On a G, 2 draw D bends to Db then to C

3 draw has 3 bends and on a C it goes from B to Bb then to A and on to Ab

On a G that is from F# to F to E to Eb

10 blow has 2 bends. On a C it goe from C, bends to B and then to Bb

On a G it goes from G to Gb to F.

If you don’t understand why F bends to E or why E# = F I suggest you first write out the 12 tone chromatic scale as per the piano keyboard

C C# D D# E F F# G G# A A# B C
Which could also be written as
C Db D Eb E F Gb G Ab A Bb C C

Last Edited by SuperBee on Oct 11, 2019 11:15 PM
4 posts
Oct 12, 2019
8:37 AM
Tuner may show F# as Gb
Bb as A#, Ab as G#

I'm glad you mentioned this I was hitting A# regular this afternoon and thought my harp must be out of tune or something.

I take it that tuners are not that accurate or am I wrong. On the subject of tuners which one is the best for use with a Harmonica?
I'm using GString Tuner only because Brendon Power used it in one of his youtube videos there may be something more suitable out there, I don't know.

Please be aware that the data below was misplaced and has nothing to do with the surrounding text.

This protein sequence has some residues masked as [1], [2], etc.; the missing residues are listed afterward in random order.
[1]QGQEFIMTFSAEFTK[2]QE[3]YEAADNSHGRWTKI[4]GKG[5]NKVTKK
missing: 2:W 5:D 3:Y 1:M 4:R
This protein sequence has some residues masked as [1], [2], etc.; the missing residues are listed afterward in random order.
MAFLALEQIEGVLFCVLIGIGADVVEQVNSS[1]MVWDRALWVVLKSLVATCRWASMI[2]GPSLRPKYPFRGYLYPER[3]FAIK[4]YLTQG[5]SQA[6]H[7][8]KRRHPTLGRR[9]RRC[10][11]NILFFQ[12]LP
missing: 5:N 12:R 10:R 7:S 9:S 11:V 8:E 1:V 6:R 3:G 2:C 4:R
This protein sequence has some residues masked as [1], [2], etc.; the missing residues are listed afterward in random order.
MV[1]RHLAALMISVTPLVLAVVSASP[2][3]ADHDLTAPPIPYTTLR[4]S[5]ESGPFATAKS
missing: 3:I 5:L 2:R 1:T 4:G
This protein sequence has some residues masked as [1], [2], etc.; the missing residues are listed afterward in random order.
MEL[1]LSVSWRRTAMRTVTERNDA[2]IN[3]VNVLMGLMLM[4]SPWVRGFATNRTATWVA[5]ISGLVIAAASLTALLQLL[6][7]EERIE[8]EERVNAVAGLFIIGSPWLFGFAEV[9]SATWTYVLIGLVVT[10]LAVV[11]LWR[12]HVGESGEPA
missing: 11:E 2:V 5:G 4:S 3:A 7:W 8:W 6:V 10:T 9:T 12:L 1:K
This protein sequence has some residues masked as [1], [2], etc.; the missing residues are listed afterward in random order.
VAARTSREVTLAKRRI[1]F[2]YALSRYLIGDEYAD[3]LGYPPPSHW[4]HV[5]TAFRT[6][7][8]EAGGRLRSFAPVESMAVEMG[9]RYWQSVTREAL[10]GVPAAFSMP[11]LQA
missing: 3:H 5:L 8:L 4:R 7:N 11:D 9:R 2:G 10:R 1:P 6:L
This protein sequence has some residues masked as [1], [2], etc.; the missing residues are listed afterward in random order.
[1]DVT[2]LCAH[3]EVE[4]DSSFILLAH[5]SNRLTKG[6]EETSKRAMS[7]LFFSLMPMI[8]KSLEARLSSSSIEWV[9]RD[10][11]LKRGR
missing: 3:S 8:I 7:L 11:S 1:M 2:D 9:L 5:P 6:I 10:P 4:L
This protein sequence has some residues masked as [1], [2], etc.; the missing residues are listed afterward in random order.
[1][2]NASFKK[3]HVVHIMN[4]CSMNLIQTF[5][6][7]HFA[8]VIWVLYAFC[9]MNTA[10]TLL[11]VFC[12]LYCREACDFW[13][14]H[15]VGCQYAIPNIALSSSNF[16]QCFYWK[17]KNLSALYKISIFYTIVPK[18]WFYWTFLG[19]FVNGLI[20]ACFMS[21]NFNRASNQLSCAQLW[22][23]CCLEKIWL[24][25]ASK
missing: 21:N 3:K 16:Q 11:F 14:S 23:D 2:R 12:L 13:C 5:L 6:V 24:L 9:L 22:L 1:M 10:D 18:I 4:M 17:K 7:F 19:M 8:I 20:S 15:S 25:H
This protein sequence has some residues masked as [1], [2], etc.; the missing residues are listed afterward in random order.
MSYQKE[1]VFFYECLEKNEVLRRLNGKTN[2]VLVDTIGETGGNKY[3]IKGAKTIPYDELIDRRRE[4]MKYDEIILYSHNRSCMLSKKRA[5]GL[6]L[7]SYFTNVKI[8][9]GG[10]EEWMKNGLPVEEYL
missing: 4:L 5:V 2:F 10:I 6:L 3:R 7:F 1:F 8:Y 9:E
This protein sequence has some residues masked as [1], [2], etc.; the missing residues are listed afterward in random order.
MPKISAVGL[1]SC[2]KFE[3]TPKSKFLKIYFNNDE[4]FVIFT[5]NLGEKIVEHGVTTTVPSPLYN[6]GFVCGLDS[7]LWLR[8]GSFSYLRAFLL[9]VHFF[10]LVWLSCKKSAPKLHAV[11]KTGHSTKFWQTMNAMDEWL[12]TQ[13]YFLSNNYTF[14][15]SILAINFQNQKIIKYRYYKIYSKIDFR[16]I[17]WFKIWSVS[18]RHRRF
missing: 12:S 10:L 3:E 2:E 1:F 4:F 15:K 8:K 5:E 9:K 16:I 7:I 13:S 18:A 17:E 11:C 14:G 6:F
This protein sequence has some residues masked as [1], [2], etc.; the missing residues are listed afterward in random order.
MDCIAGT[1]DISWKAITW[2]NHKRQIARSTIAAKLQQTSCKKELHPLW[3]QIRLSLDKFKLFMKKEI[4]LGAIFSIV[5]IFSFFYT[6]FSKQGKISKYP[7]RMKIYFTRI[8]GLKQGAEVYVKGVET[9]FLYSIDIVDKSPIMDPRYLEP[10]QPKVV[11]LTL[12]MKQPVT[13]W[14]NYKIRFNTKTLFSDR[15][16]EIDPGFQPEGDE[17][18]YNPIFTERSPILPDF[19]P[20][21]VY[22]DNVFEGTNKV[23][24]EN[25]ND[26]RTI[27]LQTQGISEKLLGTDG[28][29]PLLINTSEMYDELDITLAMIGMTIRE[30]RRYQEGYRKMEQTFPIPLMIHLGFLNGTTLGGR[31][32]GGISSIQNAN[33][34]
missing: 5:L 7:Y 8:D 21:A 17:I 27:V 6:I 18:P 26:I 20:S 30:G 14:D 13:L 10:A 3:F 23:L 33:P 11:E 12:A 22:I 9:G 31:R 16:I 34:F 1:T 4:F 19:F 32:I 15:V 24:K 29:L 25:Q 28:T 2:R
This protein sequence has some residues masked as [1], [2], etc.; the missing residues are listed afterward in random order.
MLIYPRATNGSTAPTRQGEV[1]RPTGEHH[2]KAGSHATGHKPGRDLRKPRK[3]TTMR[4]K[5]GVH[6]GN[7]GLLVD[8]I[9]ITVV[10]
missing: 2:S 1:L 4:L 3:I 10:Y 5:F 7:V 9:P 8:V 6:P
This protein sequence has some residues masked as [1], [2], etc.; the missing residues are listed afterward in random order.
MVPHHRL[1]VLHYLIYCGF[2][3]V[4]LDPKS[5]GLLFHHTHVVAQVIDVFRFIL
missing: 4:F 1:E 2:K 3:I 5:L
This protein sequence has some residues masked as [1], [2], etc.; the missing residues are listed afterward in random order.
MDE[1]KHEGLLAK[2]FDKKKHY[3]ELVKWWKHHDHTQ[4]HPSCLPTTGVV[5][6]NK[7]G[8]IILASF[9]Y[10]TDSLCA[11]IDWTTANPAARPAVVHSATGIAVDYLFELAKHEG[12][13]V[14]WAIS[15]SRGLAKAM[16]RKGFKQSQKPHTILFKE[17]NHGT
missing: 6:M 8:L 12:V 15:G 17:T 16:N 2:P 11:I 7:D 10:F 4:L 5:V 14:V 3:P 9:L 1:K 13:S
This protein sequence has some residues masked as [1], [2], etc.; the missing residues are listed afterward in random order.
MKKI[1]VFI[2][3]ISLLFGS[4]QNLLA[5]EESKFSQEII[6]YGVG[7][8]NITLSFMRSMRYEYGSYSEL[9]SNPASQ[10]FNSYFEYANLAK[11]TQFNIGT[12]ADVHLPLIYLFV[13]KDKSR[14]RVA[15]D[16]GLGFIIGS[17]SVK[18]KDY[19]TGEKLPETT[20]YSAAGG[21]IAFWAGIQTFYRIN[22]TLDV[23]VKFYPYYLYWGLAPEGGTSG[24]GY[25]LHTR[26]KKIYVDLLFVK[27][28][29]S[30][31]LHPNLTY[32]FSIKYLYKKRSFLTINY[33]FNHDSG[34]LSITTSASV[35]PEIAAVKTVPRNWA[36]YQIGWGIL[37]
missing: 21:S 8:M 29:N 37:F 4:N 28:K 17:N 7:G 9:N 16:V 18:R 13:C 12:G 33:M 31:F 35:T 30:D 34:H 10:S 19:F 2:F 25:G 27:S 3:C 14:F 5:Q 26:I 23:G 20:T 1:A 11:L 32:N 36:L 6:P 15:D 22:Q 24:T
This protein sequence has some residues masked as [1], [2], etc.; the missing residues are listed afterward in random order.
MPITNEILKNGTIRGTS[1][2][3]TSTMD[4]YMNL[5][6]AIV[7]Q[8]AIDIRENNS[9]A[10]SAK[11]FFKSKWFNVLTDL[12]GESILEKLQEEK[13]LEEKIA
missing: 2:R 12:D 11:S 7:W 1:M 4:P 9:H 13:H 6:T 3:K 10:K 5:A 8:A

No I don't understand this:

If you don’t understand why F bends to E or why E# = F I suggest you first write out the 12 tone chromatic scale as per the piano keyboard

C C# D D# E F F# G G# A A# B C
Which could also be written as
C Db D Eb E F Gb G Ab A Bb C C

If the old man was still alive he could of helped me out, he read music played piano. We had a piano in the house for years and I can't play a note.

Thanks for the reply this helps a lot.
6203 posts
Oct 12, 2019
1:31 PM
The piano has white keys and black keys.
In western music, allthe available notes are on the piano
The white keys are C D E F G A B
The black keys are the notes in between. They are either sharp or flat depending on how you are thinking about things.
They could have been named something else I suppose but they are what they are
There are 7 white keys and 5 black keys
The black keys are C#/Db (that’s the note between C and D) D#/Eb, F#/Gb, G#/Ab, A#/Bb